Ranbir Kapoor and Alia Bhatt all set to make you smile.
The duo has been roped in as the brand ambassadors for LAY’S ~
Smile Deke Dekho campaign~
BTown’s favourite and most popular duo Ranbir Kapoor and Alia Bhatt have been signed on as the brand ambassadors for India’s favourite potato chip brand- LAY’S. As part of the association the stars will be seen in LAY’S new campaign – ‘Smile Deke Dekho’ and will feature in a series of films together. The first look of the films was revealed today through a teaser on social media on the occasion of World Smile Day, celebrated recently.
Let’s be honest here, as a desi audience that’s grown up on Bollywood Masala, we are definitely no strangers to the musical. But in Jagga Jasoos, director Anurag Basu tries to push the envelope by presenting most of the movie in tune and verse, an attempt to bring Broadway to Bollywood, something we probably last saw in Shirish Kunder’s equally befuddling debut effort, Jaan-E-Mann. But with an experienced hand such as Basu at the realm, some stunning cinematography by Ravi Varman, as promised in the promos, a promising soundtrack by Pritam, and an extremely good-looking starcast, does this audacious experiment work?Continue reading “Jagga Jasoos Movie Review: Arrested Development”
Are emotions inherently adolescent? Karan Johar thinks so, as he gets Ranbir Kapoor – who has built his career playing the man-child needing a relationship to grow up – to play his surrogate. He names his character Ayan – of course after his still-growing-up protege Ayan Mukherjee (director of 2 movies starring Ranbir getting life lessons from sorted women) – who is an adolescent navigating a world of adult relationships, finding it impossible to deal with his one-sided love. In the process of making Ayan realise “That’s life buddy!!!”, Karan Johar comes up with a movie which is essentially a distillation of all Imtiaz Ali movies into a tremendously clear minded closure to unrequited love and everything that comes along with it.Continue reading “Ae Dil Hai Mushkil Movie Review : Karan Johar re-invented”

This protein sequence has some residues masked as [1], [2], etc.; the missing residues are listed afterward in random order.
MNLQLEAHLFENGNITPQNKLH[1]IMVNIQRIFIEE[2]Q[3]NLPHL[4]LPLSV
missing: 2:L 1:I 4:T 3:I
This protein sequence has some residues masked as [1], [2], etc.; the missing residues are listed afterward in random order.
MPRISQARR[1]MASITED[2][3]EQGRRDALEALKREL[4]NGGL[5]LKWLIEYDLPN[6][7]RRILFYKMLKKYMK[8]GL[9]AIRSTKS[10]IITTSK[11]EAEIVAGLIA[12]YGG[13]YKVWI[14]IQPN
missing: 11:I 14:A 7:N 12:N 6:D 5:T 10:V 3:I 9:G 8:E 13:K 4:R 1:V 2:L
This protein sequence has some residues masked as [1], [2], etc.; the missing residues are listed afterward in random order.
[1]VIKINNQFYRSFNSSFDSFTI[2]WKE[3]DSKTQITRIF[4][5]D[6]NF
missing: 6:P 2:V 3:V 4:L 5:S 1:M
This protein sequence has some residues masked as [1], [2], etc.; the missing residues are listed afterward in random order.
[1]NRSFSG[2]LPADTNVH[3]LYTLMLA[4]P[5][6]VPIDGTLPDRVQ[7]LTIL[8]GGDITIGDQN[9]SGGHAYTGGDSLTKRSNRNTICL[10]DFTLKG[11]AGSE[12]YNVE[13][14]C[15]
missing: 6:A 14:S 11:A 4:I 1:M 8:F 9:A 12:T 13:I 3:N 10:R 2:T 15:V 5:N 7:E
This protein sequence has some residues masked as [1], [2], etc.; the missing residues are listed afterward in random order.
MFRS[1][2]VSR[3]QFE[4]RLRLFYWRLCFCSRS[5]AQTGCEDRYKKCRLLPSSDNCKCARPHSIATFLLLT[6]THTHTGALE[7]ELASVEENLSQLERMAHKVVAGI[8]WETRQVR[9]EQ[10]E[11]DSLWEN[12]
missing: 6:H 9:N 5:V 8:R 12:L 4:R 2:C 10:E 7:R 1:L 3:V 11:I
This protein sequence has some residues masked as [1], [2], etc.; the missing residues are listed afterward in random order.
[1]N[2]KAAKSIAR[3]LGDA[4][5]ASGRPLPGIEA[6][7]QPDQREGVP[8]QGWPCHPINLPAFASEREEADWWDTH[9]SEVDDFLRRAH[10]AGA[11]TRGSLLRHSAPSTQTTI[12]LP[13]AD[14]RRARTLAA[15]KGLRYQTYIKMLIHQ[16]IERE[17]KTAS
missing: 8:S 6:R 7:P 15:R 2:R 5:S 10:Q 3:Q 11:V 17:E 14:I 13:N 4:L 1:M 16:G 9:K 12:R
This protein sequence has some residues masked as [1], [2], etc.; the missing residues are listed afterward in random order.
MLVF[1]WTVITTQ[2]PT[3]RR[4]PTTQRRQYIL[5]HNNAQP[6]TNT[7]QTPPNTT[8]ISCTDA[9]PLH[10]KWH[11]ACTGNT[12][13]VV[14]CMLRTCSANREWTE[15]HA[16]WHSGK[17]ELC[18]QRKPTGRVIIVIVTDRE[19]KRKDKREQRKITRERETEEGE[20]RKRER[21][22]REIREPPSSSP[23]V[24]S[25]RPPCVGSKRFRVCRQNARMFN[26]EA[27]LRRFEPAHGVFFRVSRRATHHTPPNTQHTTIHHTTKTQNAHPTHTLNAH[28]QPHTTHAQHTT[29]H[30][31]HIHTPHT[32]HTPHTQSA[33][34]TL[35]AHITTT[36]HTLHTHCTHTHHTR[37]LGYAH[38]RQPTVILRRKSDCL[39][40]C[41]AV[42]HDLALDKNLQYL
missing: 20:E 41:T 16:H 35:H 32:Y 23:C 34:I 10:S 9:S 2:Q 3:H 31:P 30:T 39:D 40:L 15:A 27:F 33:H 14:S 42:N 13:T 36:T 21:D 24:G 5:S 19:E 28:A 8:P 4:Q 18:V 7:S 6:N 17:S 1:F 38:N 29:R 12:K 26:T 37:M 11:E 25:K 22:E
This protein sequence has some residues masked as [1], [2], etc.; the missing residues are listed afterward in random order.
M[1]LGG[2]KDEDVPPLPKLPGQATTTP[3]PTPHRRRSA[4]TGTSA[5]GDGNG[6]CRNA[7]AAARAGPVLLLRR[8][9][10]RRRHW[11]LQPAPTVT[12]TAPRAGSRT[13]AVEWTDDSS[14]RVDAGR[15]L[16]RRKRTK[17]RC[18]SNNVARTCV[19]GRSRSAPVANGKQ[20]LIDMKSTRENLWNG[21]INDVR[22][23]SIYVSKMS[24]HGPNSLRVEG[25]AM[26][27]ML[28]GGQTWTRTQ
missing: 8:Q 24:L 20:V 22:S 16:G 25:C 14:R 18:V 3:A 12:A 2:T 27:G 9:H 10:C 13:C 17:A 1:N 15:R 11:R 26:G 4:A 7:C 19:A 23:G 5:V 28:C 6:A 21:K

Here comes a complicated, contemporary, mature, quadrilateral love story from Karan Johar…well not actually. It is a story of Love, Love lost and Lust with sprinklings of friendship. KJo- true to his reputation weaves a web for his NRI audience with a multi- country, multi-emotional, musical that has you riveted to your seat for the most part atleast. And thankfully there are no uncles, aunts, bhangra songs or sunflower fields!!!Continue reading “Ae Dil Hai Mushkil: A Quick Review”
All of us are becoming increasingly impatient. Before you even read this review, you perhaps want to know whether you should watch Ae Dil Hai Mushkil or not; and if the film is worth all the hype and expectations. I usually reserve this verdict for the later part of the review but considering this is the season of Diwali generosity and more importantly some things need to be stated first up, I will answer that coveted question by putting forth a single argument or plea. if you want to call it that.Continue reading “Ae Dil Hai Mushkil Movie Review: Except for the Last 30 Minutes, the Film is a Total Hoot”